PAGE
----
GPs should not have routine role in authorising handgunsJuniors issue guidance on “English clause”Minister says there are recruitment problems in general practiceBritish doctors returning from abroad and specialist trainingBradford GPs win out of hours awardSenior hospital doctors complain about manpower “black hole”GPs' staff should have NHS pensionsBMJ 1996; 312 doi: https://doi.org/10.1136/bmj.312.7043.1424 (Published 01 June 1996) Cite this as: BMJ 1996;312:1424
In its evidence to the Cullen inquiry into the possession of handguns following the Dunblane massacre, the General Medical Services Committee says that the position of doctors as potential countersignatories of applications for shotgun and firearm certificates is unsatisfactory. The committee says that general practitioners should have no routine role in the process by which certificates are issued because of the lack of scientific evidence that such involvement would predict future violence. Doctors should be told when their patient has been issued with a certificate. Under the General Medical Council's guidance doctors are able to disclose information without consent if this would avert the risk of death or serious harm. The GMSC recommends that a confidential helpline should be set up at the Home Office, the Scottish Office, and the Welsh Office to allow doctors to disclose information about a perceived risk of violence through the use of firearms to a fellow professional.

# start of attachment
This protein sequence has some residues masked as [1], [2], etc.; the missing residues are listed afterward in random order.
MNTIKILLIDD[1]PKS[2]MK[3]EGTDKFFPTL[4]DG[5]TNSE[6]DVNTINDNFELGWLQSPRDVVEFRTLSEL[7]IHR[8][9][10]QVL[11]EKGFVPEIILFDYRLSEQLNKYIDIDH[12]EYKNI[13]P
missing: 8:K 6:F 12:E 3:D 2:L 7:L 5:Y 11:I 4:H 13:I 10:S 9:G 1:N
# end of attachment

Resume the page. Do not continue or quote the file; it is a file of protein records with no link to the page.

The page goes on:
Juniors issue guidance on “English clause”
The Junior Doctors Committee has issued revised guidance on when the “English clause” can be invoked. The terms of service provide that after 31 December 1996 higher specialist trainees may continue to contract for duties in excess of a 72 hour maximum average per week (though not more than an average of 83 hours) “providing proper support staffing exists and providing the duties are not harmful either to the trainees or to patients.” The doctors must be willing to do the extra hours, which should benefit their training. It will be …
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